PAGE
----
Arithmetic Operators in C#

Arithmetic Operators

Arithmetic Operators in C# are called Binary operators because they work with two operands, we need to place the operator between the operands. For example, when we want to add two numbers, we use the plus (+) operator between the numbers that we want to add.

The arithmetic operators let you perform computation on numeric and strings. Below is the list of arithmetic operators that we have in C# language by Microsoft.

  1. + (Plus)
  2. – (Minus)
  3. / (Devide)
  4. * (Multiplication)
  5. % (Modulus)

The above operations are famous enough to understand because you have seen them since your childhood. Some of them perform some extra operations that we will try to understand with program examples. Let us start with the first one.

Plus Operator (+)

Unless you have been living under a rock, you would have an idea what this operator does but you also need to know this operator is special and perform one extra operation. This is used to perform addition between two or more numbers and also can concatenate two strings in C# programming language.

Lets see an example of addition

using System;


namespace Arithmetic_Operators
{
    class Program
    {
        static void Main(string[] args)
        {
            var a = 12; 
            var b = 13;
            var c = a + b;

            Console.WriteLine("The value of c is {0}", c);
            Console.ReadLine();

        }
    }
}
Program Output
Plus-Arithmetic-Operator
Explaination

In the above example, two int variables have values in it and they are being added by the plus (+) operator. The output 25 you see on the screen is the addition of 12 and 13.

Let us see an example of concatenation

using System;


namespace Arithmetic_Operators
{
    class Program
    {
        static void Main(string[] args)
        {
            var line1 = "I love C#";
            var line2 = "Programming language";

            Console.WriteLine(line1 + " " + line2);
            Console.ReadLine();
        }
    }
}
Program Output
Explaination

In the above example, you can see there are two string variables line1 and line2. The line1 has a string inside it as “I love C#” and line2 has a string “Programming language”. In the output, you can see they are shown together as one string because the plus operator (+) is concatenating them as one single string. There is one single blank space that is also being concatenated in between those two strings.

Minus Arithmetic Operator (-)

Just like its name, the operator is used to perform a subtraction between two numbers. How to use them, you can see in the example below.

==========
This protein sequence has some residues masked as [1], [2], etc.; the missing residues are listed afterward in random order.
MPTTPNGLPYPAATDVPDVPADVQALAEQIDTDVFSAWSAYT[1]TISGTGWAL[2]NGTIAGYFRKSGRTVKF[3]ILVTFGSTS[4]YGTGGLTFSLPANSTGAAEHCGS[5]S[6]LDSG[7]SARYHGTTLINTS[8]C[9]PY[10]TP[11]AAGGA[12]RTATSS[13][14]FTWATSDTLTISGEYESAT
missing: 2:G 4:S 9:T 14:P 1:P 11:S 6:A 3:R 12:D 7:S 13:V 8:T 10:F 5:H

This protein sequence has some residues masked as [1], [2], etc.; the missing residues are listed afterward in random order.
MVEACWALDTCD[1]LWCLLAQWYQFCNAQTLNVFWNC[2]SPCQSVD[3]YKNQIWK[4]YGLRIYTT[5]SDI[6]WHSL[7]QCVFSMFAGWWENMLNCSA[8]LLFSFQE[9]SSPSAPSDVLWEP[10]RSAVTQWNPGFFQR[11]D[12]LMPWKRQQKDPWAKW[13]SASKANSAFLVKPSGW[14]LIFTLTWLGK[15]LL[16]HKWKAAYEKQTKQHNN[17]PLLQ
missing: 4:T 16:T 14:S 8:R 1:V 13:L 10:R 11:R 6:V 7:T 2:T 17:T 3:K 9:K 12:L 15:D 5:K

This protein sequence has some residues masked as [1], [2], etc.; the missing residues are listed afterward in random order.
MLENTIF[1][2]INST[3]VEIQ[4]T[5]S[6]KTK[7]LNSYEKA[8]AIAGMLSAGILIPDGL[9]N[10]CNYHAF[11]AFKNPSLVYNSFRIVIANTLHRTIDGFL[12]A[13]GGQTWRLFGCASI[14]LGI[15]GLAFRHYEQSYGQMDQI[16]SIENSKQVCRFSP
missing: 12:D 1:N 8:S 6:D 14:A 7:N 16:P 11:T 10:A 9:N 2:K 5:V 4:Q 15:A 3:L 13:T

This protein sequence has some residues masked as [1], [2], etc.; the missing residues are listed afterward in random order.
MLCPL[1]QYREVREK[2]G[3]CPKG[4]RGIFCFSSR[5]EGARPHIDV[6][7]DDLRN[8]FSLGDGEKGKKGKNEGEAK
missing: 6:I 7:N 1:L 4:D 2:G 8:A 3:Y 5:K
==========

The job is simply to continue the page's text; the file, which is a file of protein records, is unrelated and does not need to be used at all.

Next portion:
Minus Operator Program

using System;


namespace Arithmetic_Operators
{
    class Program
    {
        static void Main(string[] args)
        {
            var a = 12;
            var b = 13;
            var c = a - b;

            Console.WriteLine("The value of c is {0}", c);
            Console.ReadLine();

        }
    }
}
Program Output
Explaination

The program you can see above is the same as the plus operator, the only difference is the operator. This time we have used Minus operator (-) and substracted b from a. The output is printed on the console screen as -1.

Divide Arithmetic Operator (/)

Before we start talking about divide operators first we need to understand the components of divide operation. I have created a chart for you guys, I hope you would like it. Look at the chart below.

divide component

As you can understand from the chart above. The number that divides the other number is called Divisor. The number that gets divided is called Dividend. The number of times a dividend divided completely is named Quotient. Once the Dividend is divided completely, if anything remains from the dividend is called Remainder.

The Divide Arithmetic Operator gives you Quotient

Divide Operator Program

using System;


namespace Arithmetic_Operators
{
    class Program
    {
        static void Main(string[] args)
        {
            var a = 13;
            var b = 5;
            var c = a / b;

            Console.WriteLine("The value of c is {0}", c);
            Console.ReadLine();

        }
    }
}
Output of the program

Explaination

The above program does the same divide operation as in the diagram. You can see the value comes out is 2 that is a Quotient.

Multiplication Arithmetic Operator (*)

This operator is used to multiply two or more value together. Look at the program below.

Multiplication Operator Program

using System;


namespace Arithmetic_Operators
{
    class Program
    {
        static void Main(string[] args)
        {
            var a = 13;
            var b = 5;
            var c = a * b;

            Console.WriteLine("The value of c is {0}", c);
            Console.ReadLine();

        }
    }
}
Output of the program

Modulus Arithmetic Operator (%)

We have seen the example of the divide operator and the diagram. The modulus operator provides you the remainder in that divide operation. If you do not understand what is the remainder, go look at the Diagram above.

Modulus Operator Program

using System;


namespace Arithmetic_Operators
{
    class Program
    {
        static void Main(string[] args)
        {
            var a = 13;
            var b = 5;
            var c = a % b;

            Console.WriteLine("The value of c is {0}", c);
            Console.ReadLine();

        }
    }
}
Program Output
Explaination

When you divide 13 by 5 then it is divided completely two times and the remainder comes out as 3. The modulus operator is providing you Remainder in the program.

I hope you have understood all the operators. I know you might get confused between Modulus and Divide operator, I suggest you pay attention to the diagram and you will see the contrast.

See you next time guys, Stay Safe Stay Healthy!